protected BaseHookHandler(object container, string eventName, EventHooks hooks)
        {
            this.hooks = hooks;
            this.container = container;
            this.eventName = eventName;
        }

        protected string eventName;
        protected object container;
        protected EventHooks hooks;
    }

    private class HookHandler<T1> : BaseHookHandler
    {
        public HookHandler(object container, string eventName, EventHooks hooks)
            : base(container, eventName, hooks)
        {
        }
        public void Handle(T1 t1)
        {
            hooks.called.TryAdd(new Tuple<string, object>(eventName, container), true);
        }
    }

    private class HookHandler<T1, T2> : BaseHookHandler
    {
        public HookHandler(object container, string eventName, EventHooks hooks)
            : base(container, eventName, hooks)
        {
        }
        public void Handle(T1 t1, T2 t2)
        {
            hooks.called.TryAdd(new Tuple<string, object>(eventName, container), true);
        }
    }
    // add more handlers here...

    public void HookAll(object obj)
    {
        foreach (var eventHandler in obj.GetType().GetEvents()) 
        {
            Hook(obj, eventHandler.Name);
        }
    }

    public void Hook(object obj, string eventHandler)
    {
        if (obj == null)
        {
            throw new Exception("You have to initialize the object before hooking events.");
        }

        // Create a handler with the right signature
        var field = obj.GetType().GetEvent(eventHandler);
        var delegateInvoke = field.EventHandlerType.GetMethod("Invoke");
        Type[] parameterTypes = delegateInvoke.GetParameters().Select((a) => (a.ParameterType)).ToArray();

        // Select the handler with the correct number of parameters
        var genericHandler = Type.GetType(GetType().FullName + "+HookHandler`" + parameterTypes.Length);
        var handlerType = genericHandler.MakeGenericType(parameterTypes);
        var handlerObject = Activator.CreateInstance(handlerType, obj, eventHandler, this);
        var handler = handlerType.GetMethod("Handle");

        // Create a delegate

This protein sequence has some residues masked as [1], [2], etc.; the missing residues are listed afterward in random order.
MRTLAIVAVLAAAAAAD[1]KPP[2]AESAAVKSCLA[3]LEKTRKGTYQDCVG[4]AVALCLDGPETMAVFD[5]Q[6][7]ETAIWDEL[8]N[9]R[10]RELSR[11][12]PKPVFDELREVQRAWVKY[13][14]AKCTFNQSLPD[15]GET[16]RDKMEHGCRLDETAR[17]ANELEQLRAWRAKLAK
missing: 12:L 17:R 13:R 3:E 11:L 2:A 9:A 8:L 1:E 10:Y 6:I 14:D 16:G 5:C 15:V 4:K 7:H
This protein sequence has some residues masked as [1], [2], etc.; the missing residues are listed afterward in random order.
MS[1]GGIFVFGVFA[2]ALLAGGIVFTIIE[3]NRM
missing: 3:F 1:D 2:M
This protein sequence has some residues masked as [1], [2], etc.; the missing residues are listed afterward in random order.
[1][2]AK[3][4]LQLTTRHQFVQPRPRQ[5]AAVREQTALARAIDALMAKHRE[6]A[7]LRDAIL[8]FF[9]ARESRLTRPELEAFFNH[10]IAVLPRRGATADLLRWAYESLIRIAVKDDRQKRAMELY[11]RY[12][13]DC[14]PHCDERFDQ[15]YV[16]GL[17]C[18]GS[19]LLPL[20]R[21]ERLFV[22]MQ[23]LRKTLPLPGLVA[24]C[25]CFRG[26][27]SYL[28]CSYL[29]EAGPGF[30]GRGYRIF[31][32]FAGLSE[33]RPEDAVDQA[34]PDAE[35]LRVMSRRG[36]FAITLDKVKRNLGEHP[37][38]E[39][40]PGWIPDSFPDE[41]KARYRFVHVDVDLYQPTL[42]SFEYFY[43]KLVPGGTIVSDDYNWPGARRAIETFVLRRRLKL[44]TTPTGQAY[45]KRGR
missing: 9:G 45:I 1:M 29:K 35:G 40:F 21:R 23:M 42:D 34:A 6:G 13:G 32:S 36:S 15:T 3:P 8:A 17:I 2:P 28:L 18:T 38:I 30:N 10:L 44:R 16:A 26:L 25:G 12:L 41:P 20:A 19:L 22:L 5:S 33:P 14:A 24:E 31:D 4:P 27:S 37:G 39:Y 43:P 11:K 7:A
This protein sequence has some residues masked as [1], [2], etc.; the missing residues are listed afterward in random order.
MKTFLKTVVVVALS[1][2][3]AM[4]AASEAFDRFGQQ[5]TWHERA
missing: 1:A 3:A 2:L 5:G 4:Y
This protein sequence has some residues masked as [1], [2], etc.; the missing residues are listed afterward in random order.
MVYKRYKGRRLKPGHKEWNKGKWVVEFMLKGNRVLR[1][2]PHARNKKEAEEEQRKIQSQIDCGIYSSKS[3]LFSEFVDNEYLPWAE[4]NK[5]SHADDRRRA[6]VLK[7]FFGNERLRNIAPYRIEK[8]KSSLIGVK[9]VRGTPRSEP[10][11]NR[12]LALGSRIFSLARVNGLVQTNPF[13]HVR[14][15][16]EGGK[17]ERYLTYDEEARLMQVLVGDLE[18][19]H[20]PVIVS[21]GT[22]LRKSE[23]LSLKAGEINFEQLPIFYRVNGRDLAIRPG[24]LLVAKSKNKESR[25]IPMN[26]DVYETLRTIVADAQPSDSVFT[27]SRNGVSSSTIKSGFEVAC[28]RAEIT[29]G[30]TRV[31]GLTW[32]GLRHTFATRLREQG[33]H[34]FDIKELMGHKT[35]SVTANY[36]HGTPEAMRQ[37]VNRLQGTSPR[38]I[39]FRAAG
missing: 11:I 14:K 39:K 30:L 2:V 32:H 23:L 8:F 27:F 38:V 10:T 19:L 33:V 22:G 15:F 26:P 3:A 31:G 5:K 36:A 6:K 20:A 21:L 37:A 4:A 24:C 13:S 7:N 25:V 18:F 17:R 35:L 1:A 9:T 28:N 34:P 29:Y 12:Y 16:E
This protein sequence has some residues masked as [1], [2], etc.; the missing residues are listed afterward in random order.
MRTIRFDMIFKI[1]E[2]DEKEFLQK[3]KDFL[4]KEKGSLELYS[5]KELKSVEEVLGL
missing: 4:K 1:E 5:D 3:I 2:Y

var del = Delegate.CreateDelegate(field.EventHandlerType, handlerObject, handler);

        // Add the handler to the event itself
        field.AddEventHandler(obj, del);
    }

    public bool IsCalled(object obj, string eventHandler)
    {
        return called.ContainsKey(new Tuple<string, object>(eventHandler, obj));
    }
}

Usage in a class can be done as follows (example):

   public Form1()
    {
        InitializeComponent();

        hooks.HookAll(this);
        // or something like: hooks.Hook(this, "Load");
        hooks.Hook(button1, "Click");

    }

    private EventHooks hooks = new EventHooks();

    private void Form1_Load(object sender, EventArgs e)
    {
    }

    private void button1_Click(object sender, EventArgs e)
    {
        this.textBox1.Text = 
            string.Format("Load: {0}\r\nClick: {1}\r\nButton click: {2}\r\n",
            hooks.IsCalled(this, "Load"),
            hooks.IsCalled(this, "Click"),
            hooks.IsCalled(button1, "Click"));
    }
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There is no way this is serious... what if the event was fired before your hook was placed? This class should also control the instance of the type it wishes to instantiate so it can look up the events in advance before the object is created and can then at least do some meaningful trickery... this is kinda just wasted effort or a half solution unless you include the code to get events which you don't know about! –  Jay Jan 18 '13 at 12:01
    
Err... call HookAll in the constructor? Your remark holds for all sorts of event binding, regardless whether you do it with "+=" or reflection. –  Stefan de Bruijn Jan 18 '13 at 12:58